Home >> Daily Dose >> Consumers Dial Back Home Price Expectations
Print This Post Print This Post

Consumers Dial Back Home Price Expectations

A new survey put out by the Federal Reserve Bank of New York found that inflation expectations rose slightly in March, while home price change expectations declined slightly.

The New York Fed’s findings from the Survey of Consumer Expectations (SCE) commented that consumer expectations for inflation rose both at the one-year and three-year horizon by 3.2 percent and 3.4 percent, respectively.

The increase was driven by respondents with lower education, according to the New York Fed.

Median earnings growth expectations rose slightly to 2.4 percent, the highest level since the survey began in June 2013. The average perceived change of finding a job in three months, if the respondent were to lose their job today, increased slightly to 49 percent.

The survey found, "The mean perceived chance of being laid off declined slightly, driven by a decline in expected layoff risk reported by college graduates; however, the mean likelihood of voluntary quits also fell slightly."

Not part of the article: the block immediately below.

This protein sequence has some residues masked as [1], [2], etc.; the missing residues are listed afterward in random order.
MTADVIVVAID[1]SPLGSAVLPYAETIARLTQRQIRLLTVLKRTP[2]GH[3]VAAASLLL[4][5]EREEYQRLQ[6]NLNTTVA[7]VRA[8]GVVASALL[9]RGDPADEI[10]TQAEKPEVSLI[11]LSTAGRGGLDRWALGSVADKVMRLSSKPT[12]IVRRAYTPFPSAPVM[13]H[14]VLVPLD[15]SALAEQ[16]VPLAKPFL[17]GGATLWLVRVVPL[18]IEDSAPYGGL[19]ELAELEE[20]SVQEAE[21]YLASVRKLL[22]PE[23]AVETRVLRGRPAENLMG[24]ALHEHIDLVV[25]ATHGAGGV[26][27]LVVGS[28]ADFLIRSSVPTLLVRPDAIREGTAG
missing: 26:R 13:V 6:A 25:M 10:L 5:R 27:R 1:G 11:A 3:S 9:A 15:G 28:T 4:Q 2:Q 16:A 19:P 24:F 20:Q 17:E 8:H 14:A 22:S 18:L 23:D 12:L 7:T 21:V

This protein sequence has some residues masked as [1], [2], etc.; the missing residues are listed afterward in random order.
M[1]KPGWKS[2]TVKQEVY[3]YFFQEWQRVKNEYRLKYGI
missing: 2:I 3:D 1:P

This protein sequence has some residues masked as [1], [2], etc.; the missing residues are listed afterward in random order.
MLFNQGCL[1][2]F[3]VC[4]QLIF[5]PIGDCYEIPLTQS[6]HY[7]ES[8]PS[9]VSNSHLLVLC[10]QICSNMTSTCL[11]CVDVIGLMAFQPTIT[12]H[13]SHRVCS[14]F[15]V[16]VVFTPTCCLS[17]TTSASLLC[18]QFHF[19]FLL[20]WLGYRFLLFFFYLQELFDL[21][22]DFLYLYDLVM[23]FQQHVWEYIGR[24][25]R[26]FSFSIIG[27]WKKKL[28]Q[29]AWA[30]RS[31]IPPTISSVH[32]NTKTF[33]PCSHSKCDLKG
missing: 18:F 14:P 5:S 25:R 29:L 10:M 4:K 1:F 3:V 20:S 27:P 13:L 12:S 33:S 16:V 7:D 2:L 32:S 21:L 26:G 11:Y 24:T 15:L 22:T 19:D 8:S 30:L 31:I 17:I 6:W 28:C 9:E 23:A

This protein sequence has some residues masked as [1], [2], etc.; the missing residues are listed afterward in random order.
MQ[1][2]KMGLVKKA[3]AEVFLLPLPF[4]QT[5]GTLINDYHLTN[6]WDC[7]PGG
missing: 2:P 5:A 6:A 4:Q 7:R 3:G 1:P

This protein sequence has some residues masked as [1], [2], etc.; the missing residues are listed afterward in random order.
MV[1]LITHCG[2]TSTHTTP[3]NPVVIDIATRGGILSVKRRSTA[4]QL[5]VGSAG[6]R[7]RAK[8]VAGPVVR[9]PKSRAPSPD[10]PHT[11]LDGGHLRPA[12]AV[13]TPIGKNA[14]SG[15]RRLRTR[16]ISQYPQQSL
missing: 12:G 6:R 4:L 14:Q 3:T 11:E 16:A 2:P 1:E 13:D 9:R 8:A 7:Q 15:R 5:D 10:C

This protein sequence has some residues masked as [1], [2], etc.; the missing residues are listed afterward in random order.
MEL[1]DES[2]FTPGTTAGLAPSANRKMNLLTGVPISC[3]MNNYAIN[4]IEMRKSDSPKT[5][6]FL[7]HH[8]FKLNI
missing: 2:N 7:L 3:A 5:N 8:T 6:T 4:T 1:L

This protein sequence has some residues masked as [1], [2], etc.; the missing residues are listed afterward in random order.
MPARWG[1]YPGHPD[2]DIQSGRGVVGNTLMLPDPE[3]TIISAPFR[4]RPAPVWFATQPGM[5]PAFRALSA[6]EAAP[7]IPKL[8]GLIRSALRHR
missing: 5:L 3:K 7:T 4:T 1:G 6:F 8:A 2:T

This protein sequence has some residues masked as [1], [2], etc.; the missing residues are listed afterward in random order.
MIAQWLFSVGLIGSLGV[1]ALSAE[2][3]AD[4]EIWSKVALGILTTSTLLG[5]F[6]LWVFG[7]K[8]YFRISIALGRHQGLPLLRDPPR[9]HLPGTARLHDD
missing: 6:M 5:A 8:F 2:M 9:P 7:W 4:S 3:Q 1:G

Respondents expect household income growth to remain stable, except for younger household heads. Survey respondents who believe income growth will rise for those 40 or under jumped 4.6 percent.

Home price change expectations declined slightly for the second month in a row, matching the lowest level seen since October 2013. The Fed found that the pattern did not hold in the West, where home prices are expected to continue at an even stronger pace.

Perceptions of credit availability improved slightly. Fewer people reported finding it harder to obtain credit today compared to last year. Debt delinquency expectations also fell back slightly in March, the Fed reported.

About Author: Colin Robins

Colin Robins is the online editor for DSNews.com. He holds a Bachelor of Arts from Texas A&M University and a Master of Arts from the University of Texas, Dallas. Additionally, he contributes to the MReport, DS News' sister site.

Check Also

Plan & Prevail: How the Industry Can Prepare for an Uncertain Future

Though the housing industry may not be able to pinpoint the next widescale impactful event, developing a well-grounded plan can help navigate it, mitigate risk, and get homeowners back on track.